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Menopause and Its Most Common Symptoms: 5 Key Nutrients and Natural Supplements for Menopause Support

Menopause and Its Most Common Symptoms: 5 Key Nutrients and Natural Supplements for Menopause Support

Menopause and Its Most Common Symptoms: 5 Key Nutrients and Natural Supplements for Menopause Support

 

Menopause – the loss or lack of a period for one or more years – is a natural symptom of aging in a woman. It most normally occurs anytime from the late 40s to early 50s.

Menopause causes several changes in the body and results in a variety of symptoms experienced by two-thirds of menopausal women. All of these symptoms are the result of decreased hormone (estrogen and progesterone) production from the ovaries. These can include anything from hot flashes and weight gain to vaginal dryness and atrophy. It also includes health risks like osteoporosis (bone loss) and osteomalacia (softening of the bones) or even heart disease (1).

However, menopause is not one-size-fits-all. Not all women will have the same experiences menopause. Some women will experience severe complications of menopause while others have more mild symptoms.

 

Top 4 symptoms and health risks associated with menopause

 Again, menopause is not one-size-fits-all, but there are several symptoms and health risks that occur commonly enough to be associated with this phase of the female aging process.

  1. Hot flashes

 Hot flashes tend to be the most common symptom to accompany menopause; occurring in 75% of menopausal women (1).

 Hot flashes can occur at any time of the day or night and are indicated by the body temperature rising. The skin will turn red and blotchy, sweating will occur, and heart palpitations or feelings of dizziness are also possible. 

  1. Weight gain

 Weight around the waist, hips, and thighs can occur during the menopause transition. And although midlife weight gain is also related to aging, lifestyle, and genetic factors, the hormone (estrogen and progesterone) fluctuation associated with menopause can contribute to weight change (2).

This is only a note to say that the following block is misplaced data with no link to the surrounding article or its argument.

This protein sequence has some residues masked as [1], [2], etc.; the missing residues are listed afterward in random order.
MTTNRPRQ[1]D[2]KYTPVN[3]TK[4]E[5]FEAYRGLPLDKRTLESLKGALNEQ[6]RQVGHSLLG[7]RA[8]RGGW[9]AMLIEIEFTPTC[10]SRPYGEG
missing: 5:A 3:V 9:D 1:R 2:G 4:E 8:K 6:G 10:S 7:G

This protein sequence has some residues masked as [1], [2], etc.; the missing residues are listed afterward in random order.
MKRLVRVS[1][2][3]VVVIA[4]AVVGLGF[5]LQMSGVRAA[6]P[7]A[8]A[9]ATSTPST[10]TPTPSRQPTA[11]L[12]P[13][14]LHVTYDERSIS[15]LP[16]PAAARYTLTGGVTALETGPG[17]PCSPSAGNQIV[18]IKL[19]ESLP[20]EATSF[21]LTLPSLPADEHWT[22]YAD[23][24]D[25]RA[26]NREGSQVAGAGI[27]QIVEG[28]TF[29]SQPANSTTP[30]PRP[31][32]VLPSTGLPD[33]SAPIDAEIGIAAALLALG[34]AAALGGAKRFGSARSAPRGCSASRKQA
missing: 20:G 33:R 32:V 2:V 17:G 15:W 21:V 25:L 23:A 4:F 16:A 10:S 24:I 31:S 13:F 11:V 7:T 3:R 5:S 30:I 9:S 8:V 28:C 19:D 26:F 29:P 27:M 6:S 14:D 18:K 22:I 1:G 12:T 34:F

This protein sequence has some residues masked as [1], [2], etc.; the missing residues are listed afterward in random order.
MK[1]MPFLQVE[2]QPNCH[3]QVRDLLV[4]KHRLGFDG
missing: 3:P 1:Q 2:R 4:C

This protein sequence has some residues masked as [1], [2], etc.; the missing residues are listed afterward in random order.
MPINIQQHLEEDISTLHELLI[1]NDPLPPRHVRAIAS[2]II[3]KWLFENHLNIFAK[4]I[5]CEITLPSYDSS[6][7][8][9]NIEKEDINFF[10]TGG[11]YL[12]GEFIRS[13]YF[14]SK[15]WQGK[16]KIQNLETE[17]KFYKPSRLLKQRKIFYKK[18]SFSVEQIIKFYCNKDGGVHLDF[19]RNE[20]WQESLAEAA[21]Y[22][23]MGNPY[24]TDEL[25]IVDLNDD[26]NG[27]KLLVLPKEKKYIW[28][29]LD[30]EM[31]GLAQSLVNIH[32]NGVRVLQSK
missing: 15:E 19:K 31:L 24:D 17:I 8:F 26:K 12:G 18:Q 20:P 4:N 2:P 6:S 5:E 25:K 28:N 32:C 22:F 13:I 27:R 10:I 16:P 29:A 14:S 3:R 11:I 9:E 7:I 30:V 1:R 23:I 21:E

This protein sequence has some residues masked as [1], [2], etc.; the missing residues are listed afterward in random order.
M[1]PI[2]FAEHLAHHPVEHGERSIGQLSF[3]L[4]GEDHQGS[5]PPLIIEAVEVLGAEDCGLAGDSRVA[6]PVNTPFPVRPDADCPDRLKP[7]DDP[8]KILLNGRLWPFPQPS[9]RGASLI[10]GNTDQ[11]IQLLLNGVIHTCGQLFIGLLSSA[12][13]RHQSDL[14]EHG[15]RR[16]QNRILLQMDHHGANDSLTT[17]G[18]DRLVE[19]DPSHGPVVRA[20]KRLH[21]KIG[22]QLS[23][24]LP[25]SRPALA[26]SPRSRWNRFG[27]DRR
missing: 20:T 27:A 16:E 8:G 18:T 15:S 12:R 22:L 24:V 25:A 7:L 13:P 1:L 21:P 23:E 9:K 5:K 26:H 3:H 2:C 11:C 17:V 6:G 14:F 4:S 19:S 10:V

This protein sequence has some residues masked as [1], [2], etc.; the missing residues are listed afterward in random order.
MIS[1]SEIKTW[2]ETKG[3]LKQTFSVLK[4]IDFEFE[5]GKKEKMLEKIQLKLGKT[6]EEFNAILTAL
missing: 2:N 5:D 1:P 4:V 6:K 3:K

Weight gain as a symptom of menopause may also lead to more serious health risks — high cholesterol, high blood pressure and insulin resistance (3).

  1. Arthralgia (muscle and joint pain)

 Though clinical studies have determined the connection difficult to pinpoint, muscle and joint pain is experienced by menopausal women (4). More than 50% of women have experienced an increase in arthralgia and chronic rheumatic conditions, such as osteoarthritis.

The women who have increased incidence of chronic pain have also been shown to have higher rates of fatigue, poor sleep, sexual dysfunction, and depression as well.

  1. Osteoporosis (bone loss)

The decline in estrogen production during menopause can affect mineralization of the bone. Amounts of calcium in the bones decrease, as does bone density, leading to osteoporosis (1). Many women experience accelerated bone loss the first few years after their last menstrual period.

This can increase likelihood of hip, spine, and other bone fractures.

Managing menopause through healthy choices

Though some symptoms of menopause are unavoidable, there are ways to reduce and control them to some degree.

Some treatment options are more intensive – hormone replacement therapy, for example – requiring the consultation of specialized medical professionals, but there are some simpler options that can be done on a daily basis.

These include getting regular exercise and drinking enough water, but most essential is eating a proper diet.

A proper diet for menopause doesn’t only mean consuming plenty of fruits and vegetables, but avoiding foods that can aggravate the symptoms of menopause – namely, hot flashes. These food include alcohol, caffeine, and spicy foods (3).

Food you want to focus on are those that contain vital nutrients to manage the most severe symptoms of menopause. Low-fat dairy products high in calcium (or dairy alternatives with supplemented calcium), foods containing healthy fats like omega-3’s, and foods high in Phytoestrogens like soy and decaffeinated tea (5).

 

5 essential vitamins and minerals for menopause

Looking more in-depth at nutrient needs during menopause, there are five natural vitamins and minerals that play an important role in supporting the body during this time of change:

 

  1. Vitamin E – Depression, heart disease, and weight gain are common symptoms associated with the stress caused by menopause. Vitamin E is an antioxidant that helps fit cell-damaging free radicals, reduce oxidation and inflammation, and eases stress (6).
  2. Vitamin B6 – As women age, serotonin production naturally drops. Fluctuating serotonin levels may be a contributing factor in the mood swings and depression common in menopause. Vitamin B6 (aka: pyridoxine) helps produce serotonin can help reduce these symptoms (6).
  3. Calcium – Bone loss from a declining estrogen production reduces the density of the bones, leading to osteoporosis and osteomalacia (1). Supplementing with extra calcium slows demineralization of bones and reduces likelihood of hip, spine, and other bone fractures. Calcium absorption is also amplified by increasing vitamin D supplementation (6).